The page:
Politics, Practices, Perspectives
Love as a concept has been simultaneously central and marginalized within the humanities and the arts. It has been theorized in various and often contradictory ways, positioned as both oppressive and liberating; on the one hand, serving political and economic agendas and, on the other hand, fostering solidarity within political action. This issue of On_Culture seeks to open up the complexity presented by love and its relevance to cultural discourses within academic debates, social practices, and the political present.
While commonly understood as a personal sentiment, love has long been used as a political tool and analyzed as such within cultural theories. It has been utilized within national communities in order to make people willingly risk their lives for the ‘love of the nation;’ a sentiment similarly present in official political discourses as well as those of nationalist and other hate groups, reframing themselves as acting out of love.  Similarly, the focus on love within feminist theory has been mostly responsive to male dominated research in scientific and philosophical fields which have historically worked to associate women with emotion and sexuality as a way of justifying their oppression.  Perpetuation of this attitude has also taken visual form within art and theater since the Renaissance in order to compromise the narratives of heroic women, who were represented instead as sexual temptresses.  These same capacities, simply described as the institutional domination of white, heterosexual men, have also worked to persecute and pathologize those whose private sentiments were seen as a threat to social and religious institutions.  Within Sociology, love has been notably related to capitalism and modernity by Eva Illouz, for whom love is a commodity circulating in a marketplace of consumers with unequal access to its terms and definitions.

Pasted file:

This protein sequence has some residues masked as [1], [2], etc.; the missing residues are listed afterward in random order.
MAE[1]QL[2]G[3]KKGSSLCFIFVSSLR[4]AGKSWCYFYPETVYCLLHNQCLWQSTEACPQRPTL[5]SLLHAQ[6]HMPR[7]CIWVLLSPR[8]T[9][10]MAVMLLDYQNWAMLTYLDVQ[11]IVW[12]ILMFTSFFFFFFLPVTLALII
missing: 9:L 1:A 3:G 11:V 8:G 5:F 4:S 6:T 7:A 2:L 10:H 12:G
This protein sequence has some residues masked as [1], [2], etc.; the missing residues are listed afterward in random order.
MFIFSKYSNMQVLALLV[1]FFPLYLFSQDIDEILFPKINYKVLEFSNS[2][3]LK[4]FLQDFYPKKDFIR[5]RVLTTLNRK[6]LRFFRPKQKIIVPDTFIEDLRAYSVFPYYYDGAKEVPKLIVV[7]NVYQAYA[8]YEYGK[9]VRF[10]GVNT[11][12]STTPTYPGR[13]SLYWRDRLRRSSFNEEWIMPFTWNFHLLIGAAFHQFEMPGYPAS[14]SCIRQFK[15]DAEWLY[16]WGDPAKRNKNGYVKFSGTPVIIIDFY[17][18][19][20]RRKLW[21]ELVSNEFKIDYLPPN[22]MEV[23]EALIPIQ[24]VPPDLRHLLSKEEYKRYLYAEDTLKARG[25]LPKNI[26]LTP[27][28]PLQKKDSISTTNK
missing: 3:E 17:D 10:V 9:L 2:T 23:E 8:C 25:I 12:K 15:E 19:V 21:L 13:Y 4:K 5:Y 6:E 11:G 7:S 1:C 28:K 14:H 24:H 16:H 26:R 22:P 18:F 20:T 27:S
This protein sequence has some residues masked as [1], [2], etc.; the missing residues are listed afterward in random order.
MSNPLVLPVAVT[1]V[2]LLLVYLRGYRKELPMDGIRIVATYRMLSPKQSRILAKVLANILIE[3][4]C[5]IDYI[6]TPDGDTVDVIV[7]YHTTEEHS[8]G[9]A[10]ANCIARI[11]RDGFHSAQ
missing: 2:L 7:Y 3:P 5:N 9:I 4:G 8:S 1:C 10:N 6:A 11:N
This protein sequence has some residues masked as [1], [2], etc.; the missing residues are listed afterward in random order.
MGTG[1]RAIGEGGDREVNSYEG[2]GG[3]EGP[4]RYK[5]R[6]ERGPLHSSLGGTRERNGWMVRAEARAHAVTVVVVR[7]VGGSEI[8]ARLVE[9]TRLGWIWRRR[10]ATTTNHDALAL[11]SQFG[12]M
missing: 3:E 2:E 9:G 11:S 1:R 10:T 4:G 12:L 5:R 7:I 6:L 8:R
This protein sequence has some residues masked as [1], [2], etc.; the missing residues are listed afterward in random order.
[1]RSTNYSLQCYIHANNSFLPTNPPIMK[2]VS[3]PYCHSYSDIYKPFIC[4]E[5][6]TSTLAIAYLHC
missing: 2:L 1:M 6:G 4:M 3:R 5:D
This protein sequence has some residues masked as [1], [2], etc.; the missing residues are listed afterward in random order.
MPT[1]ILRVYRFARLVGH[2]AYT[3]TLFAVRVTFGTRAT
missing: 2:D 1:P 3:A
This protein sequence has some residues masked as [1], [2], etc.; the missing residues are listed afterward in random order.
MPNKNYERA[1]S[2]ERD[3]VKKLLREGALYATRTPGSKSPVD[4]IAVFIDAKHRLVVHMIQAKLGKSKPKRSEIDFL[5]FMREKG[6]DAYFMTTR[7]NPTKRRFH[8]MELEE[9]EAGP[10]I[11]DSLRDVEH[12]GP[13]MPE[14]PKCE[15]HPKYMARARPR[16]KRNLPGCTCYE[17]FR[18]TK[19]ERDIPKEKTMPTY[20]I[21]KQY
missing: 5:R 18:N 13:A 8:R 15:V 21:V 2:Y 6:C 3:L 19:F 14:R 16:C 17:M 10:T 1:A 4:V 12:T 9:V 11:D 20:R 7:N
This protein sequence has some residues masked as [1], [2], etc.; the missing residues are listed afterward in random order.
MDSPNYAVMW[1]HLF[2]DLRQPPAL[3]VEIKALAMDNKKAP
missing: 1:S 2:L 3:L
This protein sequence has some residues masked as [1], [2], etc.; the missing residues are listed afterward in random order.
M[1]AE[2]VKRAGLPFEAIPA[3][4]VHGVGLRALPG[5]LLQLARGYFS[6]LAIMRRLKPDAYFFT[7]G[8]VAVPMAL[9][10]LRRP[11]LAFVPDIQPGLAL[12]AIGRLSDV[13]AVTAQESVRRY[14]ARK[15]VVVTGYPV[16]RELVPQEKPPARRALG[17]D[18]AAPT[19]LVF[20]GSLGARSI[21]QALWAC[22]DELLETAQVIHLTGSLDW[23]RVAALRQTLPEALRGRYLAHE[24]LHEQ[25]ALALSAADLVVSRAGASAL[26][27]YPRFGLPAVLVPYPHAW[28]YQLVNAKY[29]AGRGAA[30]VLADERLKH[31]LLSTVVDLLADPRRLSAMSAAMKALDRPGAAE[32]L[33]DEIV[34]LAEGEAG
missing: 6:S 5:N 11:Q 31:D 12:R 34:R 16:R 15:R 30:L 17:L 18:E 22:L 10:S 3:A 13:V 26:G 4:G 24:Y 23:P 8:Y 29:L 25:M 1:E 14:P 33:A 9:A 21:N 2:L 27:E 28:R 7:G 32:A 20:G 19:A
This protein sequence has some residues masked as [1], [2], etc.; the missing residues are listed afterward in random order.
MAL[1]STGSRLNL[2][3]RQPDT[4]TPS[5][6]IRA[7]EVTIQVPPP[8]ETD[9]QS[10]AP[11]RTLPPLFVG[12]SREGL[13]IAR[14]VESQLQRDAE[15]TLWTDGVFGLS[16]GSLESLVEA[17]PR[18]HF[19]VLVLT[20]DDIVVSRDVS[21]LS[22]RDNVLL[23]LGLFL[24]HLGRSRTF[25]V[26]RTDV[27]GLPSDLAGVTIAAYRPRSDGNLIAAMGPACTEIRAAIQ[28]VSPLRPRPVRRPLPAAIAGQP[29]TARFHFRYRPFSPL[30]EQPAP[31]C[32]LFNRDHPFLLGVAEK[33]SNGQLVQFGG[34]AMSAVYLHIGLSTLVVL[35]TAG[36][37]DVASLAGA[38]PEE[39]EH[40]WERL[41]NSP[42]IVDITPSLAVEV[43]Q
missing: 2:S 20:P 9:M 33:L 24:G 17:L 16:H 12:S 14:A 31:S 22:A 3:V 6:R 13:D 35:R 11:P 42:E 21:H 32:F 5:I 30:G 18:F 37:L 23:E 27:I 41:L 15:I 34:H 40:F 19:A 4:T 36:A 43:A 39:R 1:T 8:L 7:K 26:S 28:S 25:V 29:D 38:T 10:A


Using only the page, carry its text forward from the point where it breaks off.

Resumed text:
On the other side, contrasting oppressive uses, the concept of love as a central, political tool serving liberational purposes has been greatly noted and discussed within political philosophy. Love has been theorized as a subversive rather than oppressive force, conducive to more communal social structures. Antonio Negri and Michael Hardt, for example, focus on a discussion of universal poverty in order to emphasize love as embedded in forms of solidarity fundamental to the coming together of people within political actions and their commitment to each other.  Similarly, for Alain Badiou, love can overcome neoliberal modes which have produced competition, self-interest and individualism, in favor of union between people, whether privately or communally. 
At first glance, the teaser image with its mathematical connotations seems to stand in contradiction with the overall topic of this issue. However, the break from the stereotypical and clichéd ideas about love is our intention and the design for the entire issue. Situated within the aforementioned spectrum of love and its contradictory uses and applications, the various contributions in this issue approach a variety of cultural histories and theories, social relations, and institutions. In this nexus between love and politics, this issue presents a range of themes from colonialism and modernity, technology and representation, migration and its instrumentalization, social solidarity, feminist and queer politics, ecosexuality, COVID-19, and care work.
Anne-Marie D’Aoust’s _Essay, which will be published in our issue in October, 2020, due to impositions of COVID-19, addresses an underreported aspect of the pandemic: the intersection of care work performed by women of color and asylum seekers in Quebec, usually invisible labor which has been rendered visible during COVID-19, with processes of de-politicization and immigration policies.
Danijela Majstorović’s _Essay is an exercise in ‘situated knowledge’. Using as a starting point her own experience as an activist and scholar in Bosnia and Herzegovina, and as a migrant in Germany during the COVID-19 pandemic, she reflects on the intersection of affect and justice, and calls for love as a practice of solidarity in the context of social protests and migration.